The organization levels start at the top with 0 and progress from there. We can use the CHOOSE function to create a mapping between the organization level and description. Since
the organization level starts with level starts with 0, we need to add 1; otherwise the first level (0) would always return NULL. Remember, only index values greater than or equal to one are allowed.
After taking this into account the SQL we can use is:
SELECT NationalIDNumber, JobTitle, OrganizationLevel, CHOOSE(OrganizationLevel+1, 'Executive', 'Executive', 'Upper', 'Middle', 'Lower', 'Lower') as [Organization Level Name] FROM HumanResources.Employee
Though our value lists have returned textual results, there is not reason it couldn’t be another datatype, such as a DATETIME or a numeric value.
The CHOOSE function is a really good fit when you which to select a value based on another. I think if value list is too large though you may want to reconsider using another means to map. For instance you could create a table to serve as a lookup. Keep in mind that CHOOSE is “converted” to a CASE statement, so if you think a CASE statement “smells,” then surely CHOOSE will also stink!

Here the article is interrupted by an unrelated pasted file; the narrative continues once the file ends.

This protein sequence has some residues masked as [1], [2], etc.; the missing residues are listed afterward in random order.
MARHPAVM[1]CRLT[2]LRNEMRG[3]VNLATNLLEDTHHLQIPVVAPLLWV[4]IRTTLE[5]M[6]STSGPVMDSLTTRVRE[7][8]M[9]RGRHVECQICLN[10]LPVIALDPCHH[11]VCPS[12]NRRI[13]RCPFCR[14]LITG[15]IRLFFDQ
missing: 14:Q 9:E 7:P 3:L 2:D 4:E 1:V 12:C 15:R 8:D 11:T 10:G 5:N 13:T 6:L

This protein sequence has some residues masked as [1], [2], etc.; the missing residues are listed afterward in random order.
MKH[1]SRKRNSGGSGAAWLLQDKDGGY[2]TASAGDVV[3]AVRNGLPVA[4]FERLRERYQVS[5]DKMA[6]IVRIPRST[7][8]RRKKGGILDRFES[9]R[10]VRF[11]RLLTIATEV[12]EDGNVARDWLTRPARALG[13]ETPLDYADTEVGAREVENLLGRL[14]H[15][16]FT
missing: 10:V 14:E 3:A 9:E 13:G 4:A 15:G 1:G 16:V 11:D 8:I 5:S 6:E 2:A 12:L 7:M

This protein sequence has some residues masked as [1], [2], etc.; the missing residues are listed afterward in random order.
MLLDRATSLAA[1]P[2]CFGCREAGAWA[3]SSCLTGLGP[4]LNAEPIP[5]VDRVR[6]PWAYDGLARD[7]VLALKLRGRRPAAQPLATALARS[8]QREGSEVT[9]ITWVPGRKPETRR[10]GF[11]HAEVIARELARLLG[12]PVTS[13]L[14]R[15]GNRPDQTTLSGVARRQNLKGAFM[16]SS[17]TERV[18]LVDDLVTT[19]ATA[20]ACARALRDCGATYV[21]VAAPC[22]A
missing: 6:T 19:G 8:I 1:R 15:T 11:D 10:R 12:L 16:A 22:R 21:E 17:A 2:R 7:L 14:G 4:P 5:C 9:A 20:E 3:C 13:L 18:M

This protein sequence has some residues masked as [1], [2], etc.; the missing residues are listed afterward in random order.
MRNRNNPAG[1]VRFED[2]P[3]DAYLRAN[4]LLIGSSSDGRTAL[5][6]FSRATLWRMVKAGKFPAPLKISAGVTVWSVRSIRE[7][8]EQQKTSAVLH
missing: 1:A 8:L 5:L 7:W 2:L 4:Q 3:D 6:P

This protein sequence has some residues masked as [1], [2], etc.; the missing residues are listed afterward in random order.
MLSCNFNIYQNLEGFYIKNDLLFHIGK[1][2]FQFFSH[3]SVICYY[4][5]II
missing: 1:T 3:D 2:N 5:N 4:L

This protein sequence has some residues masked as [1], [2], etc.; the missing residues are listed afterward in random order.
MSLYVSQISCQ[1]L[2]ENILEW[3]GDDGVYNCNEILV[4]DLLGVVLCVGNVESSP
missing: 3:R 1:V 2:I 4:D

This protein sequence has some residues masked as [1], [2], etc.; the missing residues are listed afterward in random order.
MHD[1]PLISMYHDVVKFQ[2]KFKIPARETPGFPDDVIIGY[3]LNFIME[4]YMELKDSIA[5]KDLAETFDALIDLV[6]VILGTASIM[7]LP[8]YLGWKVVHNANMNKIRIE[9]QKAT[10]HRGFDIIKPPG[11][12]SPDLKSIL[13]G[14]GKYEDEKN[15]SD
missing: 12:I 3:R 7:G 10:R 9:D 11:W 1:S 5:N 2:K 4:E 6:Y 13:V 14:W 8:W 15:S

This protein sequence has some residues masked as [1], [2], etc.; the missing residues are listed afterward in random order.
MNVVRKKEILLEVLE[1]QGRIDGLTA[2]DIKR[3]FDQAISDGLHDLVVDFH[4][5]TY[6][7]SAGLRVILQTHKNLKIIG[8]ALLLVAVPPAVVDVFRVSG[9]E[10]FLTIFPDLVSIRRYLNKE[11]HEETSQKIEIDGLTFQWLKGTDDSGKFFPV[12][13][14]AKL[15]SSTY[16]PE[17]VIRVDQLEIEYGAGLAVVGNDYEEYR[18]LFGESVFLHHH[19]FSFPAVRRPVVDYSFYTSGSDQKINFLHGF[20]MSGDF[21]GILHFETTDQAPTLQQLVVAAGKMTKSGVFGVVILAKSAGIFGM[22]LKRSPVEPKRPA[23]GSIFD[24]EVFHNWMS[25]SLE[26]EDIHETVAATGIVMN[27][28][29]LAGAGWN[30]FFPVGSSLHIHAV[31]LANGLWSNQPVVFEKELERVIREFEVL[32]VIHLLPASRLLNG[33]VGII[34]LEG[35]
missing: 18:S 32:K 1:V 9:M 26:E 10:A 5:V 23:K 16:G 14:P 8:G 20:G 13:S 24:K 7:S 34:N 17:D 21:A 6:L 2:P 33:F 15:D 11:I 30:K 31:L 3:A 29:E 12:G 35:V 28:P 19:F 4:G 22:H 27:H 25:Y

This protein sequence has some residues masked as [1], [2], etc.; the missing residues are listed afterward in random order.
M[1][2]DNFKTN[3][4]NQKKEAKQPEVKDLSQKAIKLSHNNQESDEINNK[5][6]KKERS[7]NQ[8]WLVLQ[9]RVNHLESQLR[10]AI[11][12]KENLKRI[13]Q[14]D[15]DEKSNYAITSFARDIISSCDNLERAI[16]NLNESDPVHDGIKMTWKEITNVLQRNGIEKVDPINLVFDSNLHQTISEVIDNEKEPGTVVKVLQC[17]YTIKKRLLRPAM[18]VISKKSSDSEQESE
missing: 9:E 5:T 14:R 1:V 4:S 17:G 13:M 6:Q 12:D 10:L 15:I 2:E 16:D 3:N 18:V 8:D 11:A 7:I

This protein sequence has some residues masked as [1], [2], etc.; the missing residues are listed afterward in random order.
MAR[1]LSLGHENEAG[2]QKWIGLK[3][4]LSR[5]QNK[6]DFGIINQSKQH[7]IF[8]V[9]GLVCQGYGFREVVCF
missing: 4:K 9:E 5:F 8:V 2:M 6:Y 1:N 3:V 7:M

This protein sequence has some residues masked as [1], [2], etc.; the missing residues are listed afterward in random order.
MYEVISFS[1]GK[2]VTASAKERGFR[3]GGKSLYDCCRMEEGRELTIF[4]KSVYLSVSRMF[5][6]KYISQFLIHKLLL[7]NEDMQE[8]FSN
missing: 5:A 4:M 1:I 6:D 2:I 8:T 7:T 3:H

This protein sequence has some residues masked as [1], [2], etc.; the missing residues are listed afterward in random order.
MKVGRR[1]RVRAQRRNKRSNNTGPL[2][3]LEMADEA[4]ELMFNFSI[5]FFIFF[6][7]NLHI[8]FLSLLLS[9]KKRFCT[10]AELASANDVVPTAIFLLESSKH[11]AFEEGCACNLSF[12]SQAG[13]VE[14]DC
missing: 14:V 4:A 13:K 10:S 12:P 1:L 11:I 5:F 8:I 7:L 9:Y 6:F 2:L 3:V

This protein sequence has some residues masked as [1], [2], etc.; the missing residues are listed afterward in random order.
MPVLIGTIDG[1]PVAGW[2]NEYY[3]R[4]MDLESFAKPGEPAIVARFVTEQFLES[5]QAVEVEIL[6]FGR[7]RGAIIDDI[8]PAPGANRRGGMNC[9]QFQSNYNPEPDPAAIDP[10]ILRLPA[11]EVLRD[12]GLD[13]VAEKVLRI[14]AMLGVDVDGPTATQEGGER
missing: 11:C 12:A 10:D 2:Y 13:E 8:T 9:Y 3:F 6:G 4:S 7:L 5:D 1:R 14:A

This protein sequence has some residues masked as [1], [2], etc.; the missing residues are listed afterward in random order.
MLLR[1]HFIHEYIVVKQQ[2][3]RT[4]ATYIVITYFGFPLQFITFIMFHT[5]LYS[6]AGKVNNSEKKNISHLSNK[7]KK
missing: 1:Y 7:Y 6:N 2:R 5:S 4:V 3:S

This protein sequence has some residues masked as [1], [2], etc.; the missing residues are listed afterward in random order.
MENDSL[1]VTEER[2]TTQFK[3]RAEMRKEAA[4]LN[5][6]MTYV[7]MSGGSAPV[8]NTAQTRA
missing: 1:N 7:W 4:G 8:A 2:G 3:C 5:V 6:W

IIF Logical Function
The IIF statement is used to return one of two results based on the result of a Boolean condition.
Here is the general format of the statement
IIF ( Boolean expression, true value, false value )
IIF is shorthand for “inline if.” If the Boolean expression is TRUE, then the true value is returned else the false value is returned.
SELECT IIF(10 > 100, '10 is weird', '10 is less than 100')
Returns ’10 is less than 100′ since the Boolean expression “10 > 100” is FALSE.